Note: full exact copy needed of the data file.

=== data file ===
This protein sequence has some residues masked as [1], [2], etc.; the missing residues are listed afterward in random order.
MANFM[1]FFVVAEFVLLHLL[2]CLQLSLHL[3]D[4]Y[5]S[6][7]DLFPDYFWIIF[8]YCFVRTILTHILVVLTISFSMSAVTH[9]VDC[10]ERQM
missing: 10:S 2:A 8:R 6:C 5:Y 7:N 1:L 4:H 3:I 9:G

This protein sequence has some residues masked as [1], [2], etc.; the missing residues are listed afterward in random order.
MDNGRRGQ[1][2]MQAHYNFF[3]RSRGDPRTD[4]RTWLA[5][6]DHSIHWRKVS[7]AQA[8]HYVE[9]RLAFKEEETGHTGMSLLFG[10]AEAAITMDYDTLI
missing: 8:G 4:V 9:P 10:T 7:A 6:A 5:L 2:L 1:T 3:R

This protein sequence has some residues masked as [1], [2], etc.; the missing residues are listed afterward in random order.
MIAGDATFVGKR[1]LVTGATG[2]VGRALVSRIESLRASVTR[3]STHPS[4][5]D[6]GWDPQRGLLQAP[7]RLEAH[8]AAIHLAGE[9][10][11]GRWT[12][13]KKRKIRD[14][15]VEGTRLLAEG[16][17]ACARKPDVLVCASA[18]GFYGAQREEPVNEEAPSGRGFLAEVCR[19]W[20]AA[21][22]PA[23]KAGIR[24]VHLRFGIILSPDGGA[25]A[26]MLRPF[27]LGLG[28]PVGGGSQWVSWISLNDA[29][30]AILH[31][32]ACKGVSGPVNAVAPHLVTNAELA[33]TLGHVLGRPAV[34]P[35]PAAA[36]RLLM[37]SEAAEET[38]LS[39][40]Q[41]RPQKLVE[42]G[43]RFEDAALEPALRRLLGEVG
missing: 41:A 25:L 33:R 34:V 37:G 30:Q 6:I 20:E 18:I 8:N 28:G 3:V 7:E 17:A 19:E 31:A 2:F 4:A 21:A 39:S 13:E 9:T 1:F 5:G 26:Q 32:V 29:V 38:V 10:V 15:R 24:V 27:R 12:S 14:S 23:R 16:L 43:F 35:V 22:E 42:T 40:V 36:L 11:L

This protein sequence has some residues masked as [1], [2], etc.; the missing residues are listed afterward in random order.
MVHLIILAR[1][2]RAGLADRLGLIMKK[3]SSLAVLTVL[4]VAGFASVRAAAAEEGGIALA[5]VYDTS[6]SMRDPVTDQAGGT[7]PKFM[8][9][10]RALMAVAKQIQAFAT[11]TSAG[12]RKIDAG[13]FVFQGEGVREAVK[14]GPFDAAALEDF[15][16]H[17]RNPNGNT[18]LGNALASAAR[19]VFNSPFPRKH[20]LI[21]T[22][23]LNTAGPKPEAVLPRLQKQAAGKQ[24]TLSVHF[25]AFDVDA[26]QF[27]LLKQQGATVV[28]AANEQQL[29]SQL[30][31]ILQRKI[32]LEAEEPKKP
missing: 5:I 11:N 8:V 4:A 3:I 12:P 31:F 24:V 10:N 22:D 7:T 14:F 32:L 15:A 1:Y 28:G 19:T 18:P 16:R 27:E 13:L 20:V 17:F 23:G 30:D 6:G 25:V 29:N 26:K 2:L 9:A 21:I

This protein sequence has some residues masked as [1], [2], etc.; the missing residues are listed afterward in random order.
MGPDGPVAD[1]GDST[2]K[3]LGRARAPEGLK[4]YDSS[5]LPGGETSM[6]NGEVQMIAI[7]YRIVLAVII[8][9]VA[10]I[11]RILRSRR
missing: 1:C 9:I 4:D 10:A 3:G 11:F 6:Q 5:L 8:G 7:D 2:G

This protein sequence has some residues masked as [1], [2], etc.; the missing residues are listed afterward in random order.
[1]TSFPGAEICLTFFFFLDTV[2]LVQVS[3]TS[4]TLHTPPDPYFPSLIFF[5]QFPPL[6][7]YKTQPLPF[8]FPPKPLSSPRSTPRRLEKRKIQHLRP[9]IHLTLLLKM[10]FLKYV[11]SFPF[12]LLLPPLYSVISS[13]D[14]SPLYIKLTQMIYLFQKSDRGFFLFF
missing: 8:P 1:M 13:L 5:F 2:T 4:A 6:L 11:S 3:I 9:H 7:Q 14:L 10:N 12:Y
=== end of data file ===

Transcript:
This protein sequence has some residues masked as [1], [2], etc.; the missing residues are listed afterward in random order.
MANFM[1]FFVVAEFVLLHLL[2]CLQLSLHL[3]D[4]Y[5]S[6][7]DLFPDYFWIIF[8]YCFVRTILTHILVVLTISFSMSAVTH[9]VDC[10]ERQM
missing: 10:S 2:A 8:R 6:C 5:Y 7:N 1:L 4:H 3:I 9:G

This protein sequence has some residues masked as [1], [2], etc.; the missing residues are listed afterward in random order.
MDNGRRGQ[1][2]MQAHYNFF[3]RSRGDPRTD[4]RTWLA[5][6]DHSIHWRKVS[7]AQA[8]HYVE[9]RLAFKEEETGHTGMSLLFG[10]AEAAITMDYDTLI
missing: 8:G 4:V 9:P 10:T 7:A 6:A 5:L 2:L 1:T 3:R

This protein sequence has some residues masked as [1], [2], etc.; the missing residues are listed afterward in random order.
MIAGDATFVGKR[1]LVTGATG[2]VGRALVSRIESLRASVTR[3]STHPS[4][5]D[6]GWDPQRGLLQAP[7]RLEAH[8]AAIHLAGE[9][10][11]GRWT[12][13]KKRKIRD[14][15]VEGTRLLAEG[16][17]ACARKPDVLVCASA[18]GFYGAQREEPVNEEAPSGRGFLAEVCR[19]W[20]AA[21][22]PA[23]KAGIR[24]VHLRFGIILSPDGGA[25]A[26]MLRPF[27]LGLG[28]PVGGGSQWVSWISLNDA[29][30]AILH[31][32]ACKGVSGPVNAVAPHLVTNAELA[33]TLGHVLGRPAV[34]P[35]PAAA[36]RLLM[37]SEAAEET[38]LS[39][40]Q[41]RPQKLVE[42]G[43]RFEDAALEPALRRLLGEVG
missing: 41:A 25:L 33:R 34:V 37:G 30:Q 6:I 20:E 18:I 8:N 28:G 3:V 7:E 17:A 19:E 31:A 2:F 4:A 21:A 39:S 13:E 9:T 1:F 5:G 26:Q 32:V 29:V 38:V 10:V 15:R 24:V 27:R 12:S 14:S 23:R 16:L 43:F 35:V 22:E 42:T 40:V 36:L 11:L

This protein sequence has some residues masked as [1], [2], etc.; the missing residues are listed afterward in random order.
MVHLIILAR[1][2]RAGLADRLGLIMKK[3]SSLAVLTVL[4]VAGFASVRAAAAEEGGIALA[5]VYDTS[6]SMRDPVTDQAGGT[7]PKFM[8][9][10]RALMAVAKQIQAFAT[11]TSAG[12]RKIDAG[13]FVFQGEGVREAVK[14]GPFDAAALEDF[15][16]H[17]RNPNGNT[18]LGNALASAAR[19]VFNSPFPRKH[20]LI[21]T[22][23]LNTAGPKPEAVLPRLQKQAAGKQ[24]TLSVHF[25]AFDVDA[26]QF[27]LLKQQGATVV[28]AANEQQL[29]SQL[30][31]ILQRKI[32]LEAEEPKKP
missing: 5:I 11:N 8:V 4:A 3:I 12:P 31:F 24:V 10:N 22:D 7:T 14:F 32:L 15:A 1:Y 28:G 19:T 18:P 16:R 27:E 13:L 20:V 17:F 23:G 30:D 6:G 25:V 29:N 26:K 2:L 9:A 21:I

This protein sequence has some residues masked as [1], [2], etc.; the missing residues are listed afterward in random order.
MGPDGPVAD[1]GDST[2]K[3]LGRARAPEGLK[4]YDSS[5]LPGGETSM[6]NGEVQMIAI[7]YRIVLAVII[8][9]VA[10]I[11]RILRSRR
missing: 1:C 9:I 4:D 10:A 3:G 11:F 6:Q 5:L 8:G 7:D 2:G

This protein sequence has some residues masked as [1], [2], etc.; the missing residues are listed afterward in random order.
[1]TSFPGAEICLTFFFFLDTV[2]LVQVS[3]TS[4]TLHTPPDPYFPSLIFF[5]QFPPL[6][7]YKTQPLPF[8]FPPKPLSSPRSTPRRLEKRKIQHLRP[9]IHLTLLLKM[10]FLKYV[11]SFPF[12]LLLPPLYSVISS[13]D[14]SPLYIKLTQMIYLFQKSDRGFFLFF
missing: 8:P 1:M 13:L 5:F 2:T 4:A 6:L 11:S 3:I 9:H 7:Q 14:L 10:N 12:Y